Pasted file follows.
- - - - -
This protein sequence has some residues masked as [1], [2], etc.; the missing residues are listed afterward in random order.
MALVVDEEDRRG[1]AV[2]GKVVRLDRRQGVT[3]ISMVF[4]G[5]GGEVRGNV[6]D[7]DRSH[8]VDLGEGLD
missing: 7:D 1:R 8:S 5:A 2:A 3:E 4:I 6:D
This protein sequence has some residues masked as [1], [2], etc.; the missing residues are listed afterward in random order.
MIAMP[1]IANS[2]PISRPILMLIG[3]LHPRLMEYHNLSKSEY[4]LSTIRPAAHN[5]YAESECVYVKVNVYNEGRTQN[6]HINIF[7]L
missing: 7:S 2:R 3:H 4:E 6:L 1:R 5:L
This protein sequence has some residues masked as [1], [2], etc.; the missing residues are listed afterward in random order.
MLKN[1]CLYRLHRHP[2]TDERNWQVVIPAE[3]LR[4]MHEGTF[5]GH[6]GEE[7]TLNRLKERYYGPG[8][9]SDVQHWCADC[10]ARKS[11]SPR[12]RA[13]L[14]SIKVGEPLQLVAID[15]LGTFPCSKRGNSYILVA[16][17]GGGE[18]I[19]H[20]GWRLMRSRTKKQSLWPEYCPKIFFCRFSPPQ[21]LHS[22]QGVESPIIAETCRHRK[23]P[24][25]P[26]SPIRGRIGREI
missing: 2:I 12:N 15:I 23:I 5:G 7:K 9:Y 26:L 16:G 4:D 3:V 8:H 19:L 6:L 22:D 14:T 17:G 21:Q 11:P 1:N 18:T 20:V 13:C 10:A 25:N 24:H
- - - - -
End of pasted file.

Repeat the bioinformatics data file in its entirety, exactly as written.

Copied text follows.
This protein sequence has some residues masked as [1], [2], etc.; the missing residues are listed afterward in random order.
MALVVDEEDRRG[1]AV[2]GKVVRLDRRQGVT[3]ISMVF[4]G[5]GGEVRGNV[6]D[7]DRSH[8]VDLGEGLD
missing: 7:D 1:R 8:S 5:A 2:A 3:E 4:I 6:D
This protein sequence has some residues masked as [1], [2], etc.; the missing residues are listed afterward in random order.
MIAMP[1]IANS[2]PISRPILMLIG[3]LHPRLMEYHNLSKSEY[4]LSTIRPAAHN[5]YAESECVYVKVNVYNEGRTQN[6]HINIF[7]L
missing: 7:S 2:R 3:H 4:E 6:L 1:R 5:L
This protein sequence has some residues masked as [1], [2], etc.; the missing residues are listed afterward in random order.
MLKN[1]CLYRLHRHP[2]TDERNWQVVIPAE[3]LR[4]MHEGTF[5]GH[6]GEE[7]TLNRLKERYYGPG[8][9]SDVQHWCADC[10]ARKS[11]SPR[12]RA[13]L[14]SIKVGEPLQLVAID[15]LGTFPCSKRGNSYILVA[16][17]GGGE[18]I[19]H[20]GWRLMRSRTKKQSLWPEYCPKIFFCRFSPPQ[21]LHS[22]QGVESPIIAETCRHRK[23]P[24][25]P[26]SPIRGRIGREI
missing: 2:I 12:N 15:I 23:I 5:G 7:K 9:Y 26:L 16:G 4:D 3:V 8:H 19:L 6:L 22:D 14:T 17:G 21:Q 11:P 1:N 18:T 20:V 13:C 10:A 25:N 24:H